A winding up petition can be brought against a company if it owes debts of £750 or more. Although the limit to issue a creditor bankruptcy petition was raised to £5000 in October this year the limit to issue a winding up petition has remained at £750.

If a winding up petition is successfully brought against a company that company will enter into liquidation and a liquidator will be appointed to sell the company’s assets for the benefit of the creditors. Once the liquidation is complete the company will be dissolved.

It is therefore important not to ignore a winding up petition as doing so could cause your company to come to an end.

We act on behalf of numerous companies in insolvency proceedings. One of our business clients was being chased for a sum of money which was not owed by them. Despite informing the creditor that they were pursuing the wrong company the creditor issued a winding up petition at Court. This was done to place pressure upon the company and in an attempt to force them to pay the debt.

Our initial response was to ensure that the petitioning creditor did not advertise the Petition in the London Gazette as this would undoubtedly cause our client’s bank accounts to be frozen and make it extremely difficult, if not impossible, for our client to continue to trade. The single action of freezing the company’s accounts can cause the company to fail.

Once we secured the client’s position in this respect we drafted a full and comprehensive defence for our client supported by witness statements and made an application to have the petition struck out on the basis that the same was an abuse of process.

Discussions between the parties continued and due to the arguments, we put forward the Petitioning Creditor agreed to withdraw the Petition within a few days of the hearing date. This saved significant costs for the client and ensured that the Petition was safely withdrawn.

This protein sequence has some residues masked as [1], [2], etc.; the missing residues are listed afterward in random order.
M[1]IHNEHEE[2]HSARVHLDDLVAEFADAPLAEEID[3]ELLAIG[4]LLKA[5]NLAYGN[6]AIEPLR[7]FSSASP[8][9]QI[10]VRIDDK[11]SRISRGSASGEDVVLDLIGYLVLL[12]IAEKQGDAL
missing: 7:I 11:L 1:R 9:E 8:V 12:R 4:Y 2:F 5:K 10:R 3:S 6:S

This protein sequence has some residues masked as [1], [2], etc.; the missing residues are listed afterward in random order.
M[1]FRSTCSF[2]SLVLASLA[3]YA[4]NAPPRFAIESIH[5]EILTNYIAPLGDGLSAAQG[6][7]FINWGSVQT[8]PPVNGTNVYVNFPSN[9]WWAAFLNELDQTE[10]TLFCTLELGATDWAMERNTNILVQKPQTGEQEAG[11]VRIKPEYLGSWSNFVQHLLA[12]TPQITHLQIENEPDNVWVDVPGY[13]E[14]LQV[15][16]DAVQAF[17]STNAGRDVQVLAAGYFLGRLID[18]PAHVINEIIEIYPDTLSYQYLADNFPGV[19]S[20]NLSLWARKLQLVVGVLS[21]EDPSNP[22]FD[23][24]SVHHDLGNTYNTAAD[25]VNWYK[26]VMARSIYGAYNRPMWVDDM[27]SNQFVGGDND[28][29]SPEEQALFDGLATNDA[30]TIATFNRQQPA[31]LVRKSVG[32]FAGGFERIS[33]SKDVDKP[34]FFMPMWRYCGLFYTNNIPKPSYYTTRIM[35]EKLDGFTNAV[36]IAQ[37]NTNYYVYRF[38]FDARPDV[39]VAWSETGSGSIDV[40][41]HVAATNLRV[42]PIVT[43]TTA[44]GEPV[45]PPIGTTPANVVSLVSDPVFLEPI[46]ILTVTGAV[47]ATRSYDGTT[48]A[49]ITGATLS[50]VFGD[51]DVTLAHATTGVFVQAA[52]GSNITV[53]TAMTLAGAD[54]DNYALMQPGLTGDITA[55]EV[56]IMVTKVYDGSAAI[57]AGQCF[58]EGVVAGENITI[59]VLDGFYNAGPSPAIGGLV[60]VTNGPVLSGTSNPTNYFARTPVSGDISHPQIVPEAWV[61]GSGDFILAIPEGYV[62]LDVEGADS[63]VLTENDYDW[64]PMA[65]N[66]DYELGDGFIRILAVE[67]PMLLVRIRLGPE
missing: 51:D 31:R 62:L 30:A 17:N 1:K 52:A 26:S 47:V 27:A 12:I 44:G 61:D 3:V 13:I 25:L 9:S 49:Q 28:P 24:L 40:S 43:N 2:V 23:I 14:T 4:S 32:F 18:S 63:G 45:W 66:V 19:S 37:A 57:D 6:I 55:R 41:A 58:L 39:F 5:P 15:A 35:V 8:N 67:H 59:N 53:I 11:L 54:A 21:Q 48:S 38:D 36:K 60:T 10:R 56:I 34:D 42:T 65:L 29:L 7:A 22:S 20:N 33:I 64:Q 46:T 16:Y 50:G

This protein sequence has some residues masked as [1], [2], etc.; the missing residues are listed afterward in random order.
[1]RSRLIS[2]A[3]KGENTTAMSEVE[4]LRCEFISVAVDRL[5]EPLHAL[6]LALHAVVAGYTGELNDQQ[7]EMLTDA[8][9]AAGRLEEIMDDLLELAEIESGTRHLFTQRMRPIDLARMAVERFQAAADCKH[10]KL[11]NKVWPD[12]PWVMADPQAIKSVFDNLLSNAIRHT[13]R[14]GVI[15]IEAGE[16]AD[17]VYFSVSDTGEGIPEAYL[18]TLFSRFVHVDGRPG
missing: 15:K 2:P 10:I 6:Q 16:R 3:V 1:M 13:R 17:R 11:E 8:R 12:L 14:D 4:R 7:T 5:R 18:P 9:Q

Application for Injunction

As above preventing the advertisement of a petition is of the upmost importance to prevent the accounts of the company being frozen.

If a creditor fails to undertake that they will not issue a winding up petition or, if the petition is issued, that they will not advertise the same then the client will be forced to take injunctive action.

The client can initially apply to court for injunction preventing the creditor from presenting a winding up petition at court. We have previously acted for a property management company whereby the creditor served the company with a statutory demand. We responded to the demand on our clients behalf disputing the debt and putting forward our evidence of the dispute.

The insolvency procedure is only suitable for debts which are not substantially disputed. Bringing a petition for a debt which is disputed can be viewed as an abuse of process.

We requested an undertaking that the creditor would not issue a petition at Court as the debt was disputed. Although the creditor would agree to time limited undertakings, a full and unreserved undertaking was not forthcoming. All this served was increased costs for our client with the threat of a winding up petition hanging over them. We therefore advised our client to apply to Court for an order preventing the presentation of a winding up petition.

We obtained an interim order and sent the same to the creditor illustrating that the court had now barred them from issuing a petition. We provided them with the opportunity to sign a consent order confirming that they would refrain from issuing a petition at Court based upon this debt. The creditor signed the Order and we subsequently saved the client the costs of a second hearing or the costs of defending a winding up petition.

As a statutory demand is not required to be served prior to a winding up petition a client may not always have the opportunity to issue an injunction preventing the presentation of a winding up petition at Court.

Once a petition is presented the creditor can advertise the petition after 7 days of the client being served with the same. If the creditor fails to provide a full and unreserved undertaking confirming that they will not advertise the petition then the client has little choice but to make an application to court for an order preventing the creditor from advertising the same.

We have drafted the above application on numerous occasions including for one of our lender client whereby the creditor refused to provide an unequivocal undertaking not to advertise the petition. We issued the application in the course of the existing insolvency proceedings and the creditor quickly consented to the same. Again saving our client significant costs and also the detrimental consequences of the petition being advertised.

Do you need assistance in dealing with a winding up petition? If so, contact Hannah Vachre on 0161 833 0044 or email h.vachre@abacus-law.co.uk